Those of you who have visited the blog before will be aware that I have a bit of a thing for exploring the Bible in the visual arts (see our annual December Advent offerings, for example, or some previous posts here, here, and here). So I’m thrilled this year to be teaching on this very topic. Titled Danger and Desire: The Bible and Visual Culture, this brand new course will introduce students to the concept of visual exegesis, showing them how visual images (including art, film, TV, and advertising) can be valuable tools for the biblical interpreter to use in their readings of biblical stories, themes and, characters. These pictorial presentations of the biblical material are rather like biblical commentaries or scholarly articles in visual form – the image maker is an interpreter of the text, not merely its illustrator. And, through their particular visual media, they gift to us fascinating retellings of the biblical stories, multicoloured afterlives of biblical characters, and reflections on biblical themes that can at times be thrilling, surprising, and even challenging.
In case I’ve whetted your interest, I’ve listed the course description and lecture topics below, along with a very select bibliography of some resources we’ll be using. And, as the course progresses, I’ll share with you some of the insights that I get from each lecture, not to mention some of the wonderful images we’ll be looking at each week.
Danger and Desire: The Bible and Visual Culture
An exploration of the ways that biblical characters, themes, and stories have been represented in the visual arts, including fine art, advertising, and film. Students will consider the interrelationship between biblical and cultural texts, learning various methods of biblical interpretation which utilise visual images as interpretive tools to make new sense of the biblical traditions and their history of interpretation.
- Introduction to visual exegesis and hermeneutical aesthetics
- Sin, sexuality, and selling power: Adam and Eve in art and advertising
- Don’t lose your head: Judith and Salome as biblical femmes fatales
- Querying masculinities: exploring biblical ambiguities in the visual arts (David and Jonathan; Jacob wrestling with the man at Jabbok)
- Querying femininities: exploring more biblical ambiguities in the visual arts (Ruth and Naomi)
- Highlighting or hiding the abject body? Hagar in art
- Bathing beauties and peeping toms: Bathsheba and Susanna in art
- Giving shape to suffering: the book of Job in art (focus on William Blake and Samuel Bak)
- Retelling familiar tales: the parable of the good Samaritan in art and on screen
- Visualizing the (masculine) holy: Jesus and messiah imagery in art, film, and advertising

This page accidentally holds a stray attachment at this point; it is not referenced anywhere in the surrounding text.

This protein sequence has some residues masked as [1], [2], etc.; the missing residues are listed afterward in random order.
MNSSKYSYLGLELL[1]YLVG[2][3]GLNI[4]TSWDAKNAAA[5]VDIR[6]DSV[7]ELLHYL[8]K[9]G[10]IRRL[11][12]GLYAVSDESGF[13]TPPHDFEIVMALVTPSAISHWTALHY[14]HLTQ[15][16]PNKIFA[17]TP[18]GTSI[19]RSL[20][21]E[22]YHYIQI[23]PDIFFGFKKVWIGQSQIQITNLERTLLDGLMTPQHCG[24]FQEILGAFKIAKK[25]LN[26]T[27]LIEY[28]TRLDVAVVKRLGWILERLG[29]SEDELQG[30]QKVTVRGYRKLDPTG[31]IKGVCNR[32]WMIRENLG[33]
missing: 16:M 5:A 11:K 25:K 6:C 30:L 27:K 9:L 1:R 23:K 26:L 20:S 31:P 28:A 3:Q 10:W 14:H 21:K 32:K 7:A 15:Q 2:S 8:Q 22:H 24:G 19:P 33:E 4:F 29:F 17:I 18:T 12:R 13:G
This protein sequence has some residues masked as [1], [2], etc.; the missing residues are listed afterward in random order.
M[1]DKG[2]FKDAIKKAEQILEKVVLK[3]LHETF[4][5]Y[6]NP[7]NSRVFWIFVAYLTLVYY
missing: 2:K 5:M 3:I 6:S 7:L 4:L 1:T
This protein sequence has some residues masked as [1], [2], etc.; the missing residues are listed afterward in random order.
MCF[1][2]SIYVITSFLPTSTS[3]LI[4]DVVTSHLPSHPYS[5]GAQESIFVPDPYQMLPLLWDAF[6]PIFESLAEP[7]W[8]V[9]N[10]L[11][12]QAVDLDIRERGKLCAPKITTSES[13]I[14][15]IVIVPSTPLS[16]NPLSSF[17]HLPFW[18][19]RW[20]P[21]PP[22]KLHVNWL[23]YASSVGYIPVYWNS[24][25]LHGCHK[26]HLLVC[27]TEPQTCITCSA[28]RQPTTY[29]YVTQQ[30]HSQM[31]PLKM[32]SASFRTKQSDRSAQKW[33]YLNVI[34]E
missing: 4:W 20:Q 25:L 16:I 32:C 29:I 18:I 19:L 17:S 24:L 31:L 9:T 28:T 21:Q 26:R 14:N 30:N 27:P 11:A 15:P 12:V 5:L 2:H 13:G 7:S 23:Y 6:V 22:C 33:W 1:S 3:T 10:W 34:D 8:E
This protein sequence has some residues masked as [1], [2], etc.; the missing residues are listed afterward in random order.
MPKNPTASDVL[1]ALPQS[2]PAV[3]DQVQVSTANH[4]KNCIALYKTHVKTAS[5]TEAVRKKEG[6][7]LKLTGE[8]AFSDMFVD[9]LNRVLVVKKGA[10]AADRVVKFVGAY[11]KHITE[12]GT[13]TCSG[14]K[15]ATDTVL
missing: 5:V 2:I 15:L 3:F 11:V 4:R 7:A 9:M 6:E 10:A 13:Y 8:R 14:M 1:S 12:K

Adams, Ann Jensen. Rembrandt’s Bathsheba Reading King David’s Letter. Cambridge: Cambridge University Press, 1999.
Allison, Dale C. Jr., Christine Helmer, Thomas Römer, Choon-Leong Seow, Barry Dov Walfish, and Eric Ziolkowski (eds.) Encyclopedia of the Bible and its Reception. Berlin: Walter de Gruyter, 2009-
Clines, David J. and J. Cheryl Exum (eds.). Biblical Reception (2012-2013).
Clanton, Dan. Daring, Disreputable, and Devout: Interpreting the Bible’s Women in the Arts and Music. New York: T&T Clark, 2009.
Edwards, Katie B. Admen and Eve: The Bible in Contemporary Advertising. The Bible in the Modern World, 48. Sheffield: Sheffield Academic Press, 2012.
Exum, J. Cheryl. The Bible in Film: The Bible and Film. Leiden: Brill, 2006.
Exum, J. Cheryl. Plotted, Shot, and Painted: Cultural Representations of Biblical Women. Sheffield: Sheffield Phoenix Press, 2012 (2nd edn).
Exum, J. Cheryl and Ela Nutu (eds.). Between the Text and the Canvas: The Bible and Art in Dialogue. The Bible in the Modern World, 13. Sheffield: Sheffield Phoenix Press, 2009
Harvey, John. The Bible as Visual Culture: When Text Becomes Image. The Bible in the Modern World, 57. Sheffield: Sheffield Phoenix Press, 2013.
Joynes, Christine E. (ed.). Perspectives on the Passion: Encountering the Bible through the Arts. London: T&T Clark, 2007.
O’Kane, Martin (ed.). Bible Art Gallery. The Bible in the Modern World, 21. Sheffield: Sheffield Phoenix Press, 2011.
________ (ed.). Imaging the Bible: An Introduction to Biblical Art. London: SPCK, 2008.
________. Painting the Text: The Artist as Biblical Interpreter. The Bible in the Modern World, 8. Sheffield: Sheffield Phoenix Press, 2009.
Renan, Ernest. Christ in Art. New York: Parkstone International, 2010.
Rowland, Christopher. Blake and the Bible. New Haven: Yale University Press, 2010.
Terrien, Samuel. The Iconography of Job through the Centuries: Artists as Biblical Interpreters. University Park: PSU Press, 1996.